Should You Use Coffee Grounds In The Vegetable Garden?

Should You Use Coffee Grounds In The Vegetable Garden

Coffee grounds have been touted to be able to do nearly everything, and while there is some truth to their usefulness – there are also a LOT of myths floating around out there. Here are the facts on using coffee grounds in your garden.

Coffee Grounds Are Almost Always Highly Acidic

In nearly all cases, coffee grounds are far too acidic to be used directly in soil. However, coffee grounds are fantastic for compost! In fact, many people go out of their way to ask coffee shops for their spent grounds just so they have enough for their pile.

What Do Coffee Grounds Do For Compost?

Coffee grounds give a nitrogen boost to a compost pile, when paired with a suitable number of browns, like dried yard waste, shredded paper, cardboard, etc. this heats the pile and gets things moving much quicker.

Used coffee grounds are often used as a substitute for manure in compost piles, as some people have some concerns about pathogens. It’s also much easier to acquire used coffee grounds, since many businesses are happy for you to haul away their trash for them.

Some tests have even shown that coffee grounds performed BETTER than manure in compost piles.

What If Your Compost Is Too Acidic?

Making your compost to acidic is a valid concern, especially if you are composting in a worm bin, as worms can’t stand soil that is too acidic. Some people recommend adding a cup of agricultural lime to every 10 pounds of coffee grounds that you put into your compost pile, BUT…

Egg shells can be used in the garden as a liming agent as well! While I’d prefer to feed them back to the chickens to aid in egg production, this is also a good use for them if you’re looking to reduce waste in your home.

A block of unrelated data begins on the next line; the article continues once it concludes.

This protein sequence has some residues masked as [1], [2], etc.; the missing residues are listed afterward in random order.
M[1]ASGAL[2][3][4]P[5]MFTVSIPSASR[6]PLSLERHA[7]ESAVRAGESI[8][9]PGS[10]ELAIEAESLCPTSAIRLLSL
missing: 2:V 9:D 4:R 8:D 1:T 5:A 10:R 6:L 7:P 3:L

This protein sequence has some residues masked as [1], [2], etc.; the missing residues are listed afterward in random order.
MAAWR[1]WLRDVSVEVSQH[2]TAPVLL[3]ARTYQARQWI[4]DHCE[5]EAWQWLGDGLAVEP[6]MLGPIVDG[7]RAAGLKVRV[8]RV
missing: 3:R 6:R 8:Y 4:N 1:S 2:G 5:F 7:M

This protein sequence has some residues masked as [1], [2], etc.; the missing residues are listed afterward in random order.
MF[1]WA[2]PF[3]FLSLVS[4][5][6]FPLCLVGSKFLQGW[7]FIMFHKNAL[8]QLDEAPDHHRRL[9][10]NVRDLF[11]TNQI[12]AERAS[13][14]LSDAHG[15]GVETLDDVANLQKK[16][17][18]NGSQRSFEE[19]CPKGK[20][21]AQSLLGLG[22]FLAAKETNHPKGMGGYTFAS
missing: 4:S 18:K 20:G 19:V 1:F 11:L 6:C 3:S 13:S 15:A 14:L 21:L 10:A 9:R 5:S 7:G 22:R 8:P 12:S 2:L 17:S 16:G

How Much Coffee Grounds Is Too Much?

This one is a bit of a debate, but you can read some interesting studies on it. Oregon State found that 25% coffee grounds in a compost pile kept it at a healthy 135 – 155 degrees. Other hobbyist gardeners have claimed to use even MORE coffee grounds in their compost than that.

So, what’s the ideal here? The truth is, everything is about balance. Composting is a bit of an art form, and you need to spend some time monitoring, testing, and learning what needs to be done to properly heat a pile and make it productive for you and your garden.

Are There Any Plants That Can Use Coffee Grounds Directly?

The answer to this is… “maybe”. That’s because not all coffee grounds test the same. One test found that Eight O’Clock Coffee tested at 5.1, which would be ideal for blueberries. However, this is a very unusual reading, and most of their other tests (31 in total) had a PH below 5, making them too acidic for even traditionally recommended plants.

So, what can you make of this information? Well, you could try testing your coffee grounds yourself to see if they could be used directly, but I think the best option is obviously just composting them for a soil additive.

By Bob Womack

Bob learned about farming from his grand dad. So, the decision to leave the city and start homesteading was not a difficult transition. He now lives with his wife and two kids on their 30 acre property in Ohio.